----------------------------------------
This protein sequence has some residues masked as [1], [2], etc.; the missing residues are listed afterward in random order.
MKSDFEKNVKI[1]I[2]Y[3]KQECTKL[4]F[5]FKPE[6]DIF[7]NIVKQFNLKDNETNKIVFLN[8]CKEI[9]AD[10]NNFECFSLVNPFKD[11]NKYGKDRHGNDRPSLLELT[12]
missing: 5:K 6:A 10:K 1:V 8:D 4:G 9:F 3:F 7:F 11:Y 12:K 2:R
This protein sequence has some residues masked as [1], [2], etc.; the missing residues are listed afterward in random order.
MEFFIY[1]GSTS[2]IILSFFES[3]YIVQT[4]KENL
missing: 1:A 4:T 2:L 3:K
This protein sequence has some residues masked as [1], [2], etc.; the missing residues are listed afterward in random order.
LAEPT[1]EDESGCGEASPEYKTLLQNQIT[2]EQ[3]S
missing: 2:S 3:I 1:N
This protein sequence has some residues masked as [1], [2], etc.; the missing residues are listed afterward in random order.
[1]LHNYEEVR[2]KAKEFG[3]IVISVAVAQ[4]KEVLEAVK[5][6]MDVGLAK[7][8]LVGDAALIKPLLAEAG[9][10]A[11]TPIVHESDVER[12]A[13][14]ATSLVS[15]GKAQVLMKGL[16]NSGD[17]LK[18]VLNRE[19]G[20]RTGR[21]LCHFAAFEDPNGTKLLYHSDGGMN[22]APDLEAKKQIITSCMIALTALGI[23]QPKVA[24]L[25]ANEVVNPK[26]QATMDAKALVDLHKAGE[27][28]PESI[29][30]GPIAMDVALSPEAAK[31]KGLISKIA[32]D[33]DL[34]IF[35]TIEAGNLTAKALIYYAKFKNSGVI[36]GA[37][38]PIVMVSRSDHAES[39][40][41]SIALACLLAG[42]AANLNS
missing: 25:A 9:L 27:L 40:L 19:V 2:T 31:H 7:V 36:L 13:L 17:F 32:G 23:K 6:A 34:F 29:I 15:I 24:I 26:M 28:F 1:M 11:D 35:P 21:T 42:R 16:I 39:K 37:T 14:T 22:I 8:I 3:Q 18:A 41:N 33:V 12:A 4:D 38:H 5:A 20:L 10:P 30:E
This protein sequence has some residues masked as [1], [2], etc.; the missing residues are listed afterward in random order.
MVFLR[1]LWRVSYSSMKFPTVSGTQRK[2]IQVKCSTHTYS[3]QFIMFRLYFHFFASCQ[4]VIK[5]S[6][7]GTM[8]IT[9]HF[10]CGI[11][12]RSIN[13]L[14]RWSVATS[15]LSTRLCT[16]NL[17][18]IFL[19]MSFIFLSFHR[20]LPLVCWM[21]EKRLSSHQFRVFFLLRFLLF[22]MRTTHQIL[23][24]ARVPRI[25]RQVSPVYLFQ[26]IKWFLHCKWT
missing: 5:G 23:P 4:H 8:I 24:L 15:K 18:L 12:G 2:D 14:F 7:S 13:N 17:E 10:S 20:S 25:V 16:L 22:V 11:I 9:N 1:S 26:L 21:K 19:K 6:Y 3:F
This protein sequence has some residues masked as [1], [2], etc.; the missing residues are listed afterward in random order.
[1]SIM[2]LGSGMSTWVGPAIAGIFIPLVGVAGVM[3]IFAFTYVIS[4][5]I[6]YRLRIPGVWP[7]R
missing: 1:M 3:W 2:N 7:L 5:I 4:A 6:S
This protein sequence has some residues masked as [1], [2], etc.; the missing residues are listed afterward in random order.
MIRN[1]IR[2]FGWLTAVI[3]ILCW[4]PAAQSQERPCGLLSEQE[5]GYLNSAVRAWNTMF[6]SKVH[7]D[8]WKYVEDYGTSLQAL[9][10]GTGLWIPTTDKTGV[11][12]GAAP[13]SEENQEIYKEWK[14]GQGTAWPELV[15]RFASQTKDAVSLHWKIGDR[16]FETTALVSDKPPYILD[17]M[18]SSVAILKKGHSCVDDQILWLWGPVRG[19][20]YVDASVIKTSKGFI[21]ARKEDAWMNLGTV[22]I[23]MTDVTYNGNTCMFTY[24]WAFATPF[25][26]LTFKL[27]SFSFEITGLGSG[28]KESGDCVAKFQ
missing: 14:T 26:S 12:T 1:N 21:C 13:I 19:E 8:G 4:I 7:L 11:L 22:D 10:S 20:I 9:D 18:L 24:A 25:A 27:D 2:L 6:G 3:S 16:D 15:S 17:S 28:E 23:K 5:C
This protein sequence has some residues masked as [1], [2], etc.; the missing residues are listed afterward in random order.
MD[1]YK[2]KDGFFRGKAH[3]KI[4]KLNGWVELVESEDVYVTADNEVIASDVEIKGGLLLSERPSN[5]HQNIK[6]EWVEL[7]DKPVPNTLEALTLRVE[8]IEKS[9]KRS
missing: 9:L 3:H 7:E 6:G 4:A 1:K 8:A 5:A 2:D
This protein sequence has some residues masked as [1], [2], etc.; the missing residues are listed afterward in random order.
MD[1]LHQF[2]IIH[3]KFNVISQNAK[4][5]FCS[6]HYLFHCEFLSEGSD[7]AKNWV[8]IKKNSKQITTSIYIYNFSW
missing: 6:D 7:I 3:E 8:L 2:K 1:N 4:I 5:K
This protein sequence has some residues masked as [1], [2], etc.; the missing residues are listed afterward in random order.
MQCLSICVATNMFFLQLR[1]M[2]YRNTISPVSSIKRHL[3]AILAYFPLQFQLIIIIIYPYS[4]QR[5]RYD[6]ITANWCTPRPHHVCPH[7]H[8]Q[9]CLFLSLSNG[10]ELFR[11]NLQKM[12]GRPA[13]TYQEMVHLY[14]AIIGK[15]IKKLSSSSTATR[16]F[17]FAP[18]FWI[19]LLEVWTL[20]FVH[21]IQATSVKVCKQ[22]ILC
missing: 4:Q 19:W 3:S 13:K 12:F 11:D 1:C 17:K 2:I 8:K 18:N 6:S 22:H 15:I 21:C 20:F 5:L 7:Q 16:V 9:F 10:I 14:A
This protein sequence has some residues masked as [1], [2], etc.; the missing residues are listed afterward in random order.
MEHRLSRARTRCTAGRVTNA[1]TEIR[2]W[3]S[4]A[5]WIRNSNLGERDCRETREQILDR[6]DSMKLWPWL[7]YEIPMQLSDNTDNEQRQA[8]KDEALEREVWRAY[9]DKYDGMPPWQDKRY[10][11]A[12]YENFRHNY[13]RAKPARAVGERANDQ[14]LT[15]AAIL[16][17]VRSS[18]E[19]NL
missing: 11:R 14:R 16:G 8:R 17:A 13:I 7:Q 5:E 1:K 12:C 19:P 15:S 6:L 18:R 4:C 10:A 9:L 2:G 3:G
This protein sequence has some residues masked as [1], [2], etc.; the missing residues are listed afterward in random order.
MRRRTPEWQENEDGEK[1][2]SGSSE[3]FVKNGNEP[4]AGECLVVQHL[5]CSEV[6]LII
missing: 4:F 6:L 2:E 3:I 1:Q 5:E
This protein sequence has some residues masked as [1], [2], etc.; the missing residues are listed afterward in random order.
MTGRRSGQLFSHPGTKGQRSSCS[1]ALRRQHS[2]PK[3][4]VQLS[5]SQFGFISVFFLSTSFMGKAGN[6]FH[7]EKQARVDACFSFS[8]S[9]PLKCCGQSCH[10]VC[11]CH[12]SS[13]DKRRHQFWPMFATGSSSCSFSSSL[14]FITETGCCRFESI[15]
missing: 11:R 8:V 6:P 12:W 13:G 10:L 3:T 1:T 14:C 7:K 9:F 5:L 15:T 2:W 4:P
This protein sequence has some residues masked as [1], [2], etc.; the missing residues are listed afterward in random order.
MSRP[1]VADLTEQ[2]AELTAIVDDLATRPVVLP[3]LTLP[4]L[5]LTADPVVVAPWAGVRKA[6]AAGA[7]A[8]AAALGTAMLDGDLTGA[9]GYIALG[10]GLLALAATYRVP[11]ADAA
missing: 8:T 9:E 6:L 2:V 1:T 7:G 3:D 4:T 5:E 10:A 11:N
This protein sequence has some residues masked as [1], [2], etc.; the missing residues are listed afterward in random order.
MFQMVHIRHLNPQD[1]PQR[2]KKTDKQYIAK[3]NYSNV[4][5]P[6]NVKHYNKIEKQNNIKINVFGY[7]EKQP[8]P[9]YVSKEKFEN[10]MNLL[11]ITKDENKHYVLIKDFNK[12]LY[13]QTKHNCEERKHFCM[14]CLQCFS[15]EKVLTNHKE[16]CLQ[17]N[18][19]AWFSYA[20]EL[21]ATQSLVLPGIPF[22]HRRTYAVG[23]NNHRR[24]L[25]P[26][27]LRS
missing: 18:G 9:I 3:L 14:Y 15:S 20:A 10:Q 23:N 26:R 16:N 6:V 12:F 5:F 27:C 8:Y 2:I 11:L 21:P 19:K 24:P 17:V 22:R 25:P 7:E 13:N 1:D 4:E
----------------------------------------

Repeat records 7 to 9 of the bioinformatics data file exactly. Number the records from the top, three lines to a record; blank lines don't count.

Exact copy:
This protein sequence has some residues masked as [1], [2], etc.; the missing residues are listed afterward in random order.
MIRN[1]IR[2]FGWLTAVI[3]ILCW[4]PAAQSQERPCGLLSEQE[5]GYLNSAVRAWNTMF[6]SKVH[7]D[8]WKYVEDYGTSLQAL[9][10]GTGLWIPTTDKTGV[11][12]GAAP[13]SEENQEIYKEWK[14]GQGTAWPELV[15]RFASQTKDAVSLHWKIGDR[16]FETTALVSDKPPYILD[17]M[18]SSVAILKKGHSCVDDQILWLWGPVRG[19][20]YVDASVIKTSKGFI[21]ARKEDAWMNLGTV[22]I[23]MTDVTYNGNTCMFTY[24]WAFATPF[25][26]LTFKL[27]SFSFEITGLGSG[28]KESGDCVAKFQ
missing: 14:T 26:S 12:T 1:N 21:C 13:I 19:E 8:G 4:I 7:L 11:L 22:D 10:S 20:I 9:D 18:L 24:A 25:A 27:D 2:L 6:G 3:S 16:D 15:S 17:S 28:E 23:K 5:C
This protein sequence has some residues masked as [1], [2], etc.; the missing residues are listed afterward in random order.
MD[1]YK[2]KDGFFRGKAH[3]KI[4]KLNGWVELVESEDVYVTADNEVIASDVEIKGGLLLSERPSN[5]HQNIK[6]EWVEL[7]DKPVPNTLEALTLRVE[8]IEKS[9]KRS
missing: 9:L 3:H 7:E 6:G 4:A 1:K 8:A 5:A 2:D
This protein sequence has some residues masked as [1], [2], etc.; the missing residues are listed afterward in random order.
MD[1]LHQF[2]IIH[3]KFNVISQNAK[4][5]FCS[6]HYLFHCEFLSEGSD[7]AKNWV[8]IKKNSKQITTSIYIYNFSW
missing: 6:D 7:I 3:E 8:L 2:K 1:N 4:I 5:K